News / Middle East

UN Chief Arrives in Lebanon to Talk on Hezbollah and Syria

Lebanese President Michel Suleiman (r) with U.N. Secretary-General Ban Ki-Moon at the Presidential Palace in Baabda, east of Beirut,  Jan. 13, 2012.
Lebanese President Michel Suleiman (r) with U.N. Secretary-General Ban Ki-Moon at the Presidential Palace in Baabda, east of Beirut, Jan. 13, 2012.

United Nations chief arrived in Lebanon on Friday for talks on a U.N.-backed tribunal probing the death of the country's former leader and the ongoing bloodshed in neighboring Syria.

The U.N. secretary-general is also expected to discuss attacks against U.N. peacekeepers in southern Lebanon and the weapons stockpile of militant group Hezbollah. Mr. Ban is scheduled to meet with Lebanese President Michel Suleiman, Prime Minister Najib Mikati and leaders of parliament.

In a recent interview with Arabic daily an-Nahar, Mr. Ban repeated his calls for Hezbollah to disarm. Hezbollah is the only Lebanese faction that has refused to lay down their arms following the 1975-1990 civil war.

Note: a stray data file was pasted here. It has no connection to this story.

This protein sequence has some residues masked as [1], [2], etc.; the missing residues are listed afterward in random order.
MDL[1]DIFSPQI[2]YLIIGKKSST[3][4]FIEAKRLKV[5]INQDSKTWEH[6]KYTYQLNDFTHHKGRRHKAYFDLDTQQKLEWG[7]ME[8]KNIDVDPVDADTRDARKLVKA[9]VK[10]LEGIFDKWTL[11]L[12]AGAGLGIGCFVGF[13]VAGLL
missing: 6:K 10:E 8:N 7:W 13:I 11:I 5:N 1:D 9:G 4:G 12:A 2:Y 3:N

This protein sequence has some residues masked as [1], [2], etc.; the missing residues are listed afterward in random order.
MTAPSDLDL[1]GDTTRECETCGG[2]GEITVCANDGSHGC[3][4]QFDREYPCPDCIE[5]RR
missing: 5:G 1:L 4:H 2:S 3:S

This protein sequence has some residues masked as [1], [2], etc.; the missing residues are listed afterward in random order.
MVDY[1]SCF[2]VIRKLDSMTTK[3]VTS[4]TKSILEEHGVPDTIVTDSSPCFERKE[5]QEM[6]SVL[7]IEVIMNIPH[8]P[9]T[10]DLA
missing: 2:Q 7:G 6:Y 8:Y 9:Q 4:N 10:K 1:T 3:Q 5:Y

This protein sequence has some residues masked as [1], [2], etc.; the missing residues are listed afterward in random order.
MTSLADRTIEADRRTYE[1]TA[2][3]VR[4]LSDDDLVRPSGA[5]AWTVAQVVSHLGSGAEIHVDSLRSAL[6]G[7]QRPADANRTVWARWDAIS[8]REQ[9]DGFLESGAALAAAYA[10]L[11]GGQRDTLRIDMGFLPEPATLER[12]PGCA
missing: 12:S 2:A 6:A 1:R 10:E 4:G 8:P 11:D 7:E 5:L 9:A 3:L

Ahead of Mr. Ban's arrival, a Hezbollah official made clear that the U.N. chief is not welcome in Beirut.

At the top of Mr. Ban's agenda will be discussion on the Hague-based tribunal investigating the 2005 assassination of former Prime Minister Rafik Hariri. Four members of Hezbollah have been accused in the bombing that killed Mr. Hariri and 22 others in the Lebanese capital.

Hezbollah, Lebanon's strongest political faction, has denied involvement in the slaying and has refused to hand over the four suspects to the Special Tribunal for Lebanon.

Mr. Ban said he would soon decide whether to renew the tribunal's mandate that is due to expire at the end of February.

The U.N. chief made a repeated appeal to Syrian President Bashar al-Assad to stop the violent crackdown on protesters during the an-Nahar interview. He also urged the international community to come together to adopt a united stand on the uprising in Syria.

Some information for this report was provided by AFP and Reuters.

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